Kenneth Lehmann

Many nursing home COVID-19 patients would have benefitted from daily, reimbursed-for physician visits in their skilled nursing facilities, but they were not entitled to them. 

With an epic crisis still at hand, the quickest way to improve performance and public perception of nursing homes is to introduce daily covered visits.

Astonishingly, Medicare and Medicaid suggest that an attending physician visit skilled nursing patients only once every 30 days, generally limiting coverage to that amount. CPT attending codes 99307-10 reimburse approximately $85-$126 for physician follow up visits, depending on the geographic region. Medicaid’s physician reimbursement rates are far lower than Medicare’s physician payment. In California, for example, Medicaid pays a doctor approximately only $38 per monthly skilled nursing center visit.

Medicare and Medicaid physician visitation frequency and reimbursement fees are woefully inadequate. 

Comparing visits over time

The 30-day governmental allocation for physician visits is a relic of the old 1970s model for skilled nursing centers, when residents were predominantly chronic, long-term patients, at low-activity levels, with few changes of condition. By contrast, today the SNF patient population is increasingly at a high-need level. These SNF patients require complex care, as demonstrated by their PDPM scores.

In the 1990s, many of these patients would be at acute hospitals, given their comorbidities. Although patient needs have grown complex, Medicare reimbursement for physician visits remains fixed at only once for each 30-day period.

An acute hospital Medicare reimbursement — the basis for a standard of practice — calls for daily physician visits and the primary driver of patient care is a physician. On the other hand, in skilled nursing, when physicians do not see patients as frequently, more responsibility falls upon nurses. To improve care, Congress or the Centers for Medicare & Medicaid Services need to authorize daily skilled patient physician visits, at the same frequency and reimbursement levels as physician visits in acute hospital settings.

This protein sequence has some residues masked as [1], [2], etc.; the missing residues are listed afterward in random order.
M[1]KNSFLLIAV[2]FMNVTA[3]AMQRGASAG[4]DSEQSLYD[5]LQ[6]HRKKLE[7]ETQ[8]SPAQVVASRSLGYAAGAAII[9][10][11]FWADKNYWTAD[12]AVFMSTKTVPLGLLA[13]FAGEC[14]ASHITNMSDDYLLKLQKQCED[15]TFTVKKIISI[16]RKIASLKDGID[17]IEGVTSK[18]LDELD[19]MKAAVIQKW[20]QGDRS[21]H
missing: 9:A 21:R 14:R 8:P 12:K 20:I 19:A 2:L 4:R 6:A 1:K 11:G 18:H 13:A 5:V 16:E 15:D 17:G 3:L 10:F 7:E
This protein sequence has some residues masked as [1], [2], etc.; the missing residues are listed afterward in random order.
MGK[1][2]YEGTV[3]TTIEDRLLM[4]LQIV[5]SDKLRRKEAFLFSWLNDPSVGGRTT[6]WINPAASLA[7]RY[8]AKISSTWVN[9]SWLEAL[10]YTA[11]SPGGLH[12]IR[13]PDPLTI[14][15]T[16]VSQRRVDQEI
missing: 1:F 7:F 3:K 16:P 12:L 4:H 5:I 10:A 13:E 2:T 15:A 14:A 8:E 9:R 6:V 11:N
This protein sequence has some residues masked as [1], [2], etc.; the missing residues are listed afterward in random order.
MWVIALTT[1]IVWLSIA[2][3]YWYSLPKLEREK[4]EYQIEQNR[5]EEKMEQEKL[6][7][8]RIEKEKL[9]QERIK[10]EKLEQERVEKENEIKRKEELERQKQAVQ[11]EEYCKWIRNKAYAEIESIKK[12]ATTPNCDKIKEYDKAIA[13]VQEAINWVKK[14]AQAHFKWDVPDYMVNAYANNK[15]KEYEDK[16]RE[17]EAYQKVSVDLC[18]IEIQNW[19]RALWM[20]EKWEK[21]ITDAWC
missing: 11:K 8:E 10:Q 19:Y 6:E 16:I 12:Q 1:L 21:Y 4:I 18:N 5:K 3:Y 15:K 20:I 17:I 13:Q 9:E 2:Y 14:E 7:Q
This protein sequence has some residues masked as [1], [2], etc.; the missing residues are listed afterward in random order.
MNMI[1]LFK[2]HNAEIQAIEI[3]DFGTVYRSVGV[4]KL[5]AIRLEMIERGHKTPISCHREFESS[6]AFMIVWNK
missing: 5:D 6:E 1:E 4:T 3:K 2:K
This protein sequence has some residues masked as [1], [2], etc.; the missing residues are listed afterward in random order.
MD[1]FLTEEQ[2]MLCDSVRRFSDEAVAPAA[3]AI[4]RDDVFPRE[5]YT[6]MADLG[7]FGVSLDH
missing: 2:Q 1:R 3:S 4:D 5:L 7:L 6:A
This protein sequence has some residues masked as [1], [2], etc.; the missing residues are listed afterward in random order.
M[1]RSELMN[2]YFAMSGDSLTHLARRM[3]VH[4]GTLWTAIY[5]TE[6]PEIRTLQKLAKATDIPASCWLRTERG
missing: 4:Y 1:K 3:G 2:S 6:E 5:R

ACOs already allowing daily visits

Notably, managed-care IPAs and ACOs recognize the importance of daily physician visits for nursing home patients. For example, Healthcare Partners, a managed-care pioneer, acquired by OPTUM, initiated a model calling for staff physicians to see each SNF patient on skilled level services on a daily basis as early as 1992. 

The Healthcare Partners model has two distinct advantages. First, daily, on-site physician visits can prevent potentially unnecessary hospitalizations. Second, daily physician intervention does result in shorter patient length of stay and improved outcomes.

Other leading IPAs such as Regal Medical/Heritage have already adopted these practices. Medicare ought to similarly adopt these practices.

Some sophisticated physicians successfully bill for visits several times per month on new admits by identifying change of conditions or creating new face sheets based on secondary diagnosis. While guidelines appear to allow billing in some instances more often than monthly, as a practical matter, doctors have difficulties ever collecting from intermediaries for these extra visits.

The standard medical and billing practices are still based on the monthly visits, particularly for Medicaid patients, who constitute the overwhelming majority of patient census. Some nonprofits and select facilities already have a single staff physician who sees all patients as needed, but even these models would vastly benefit if Medicare and Medicaid reimbursed for such daily visits.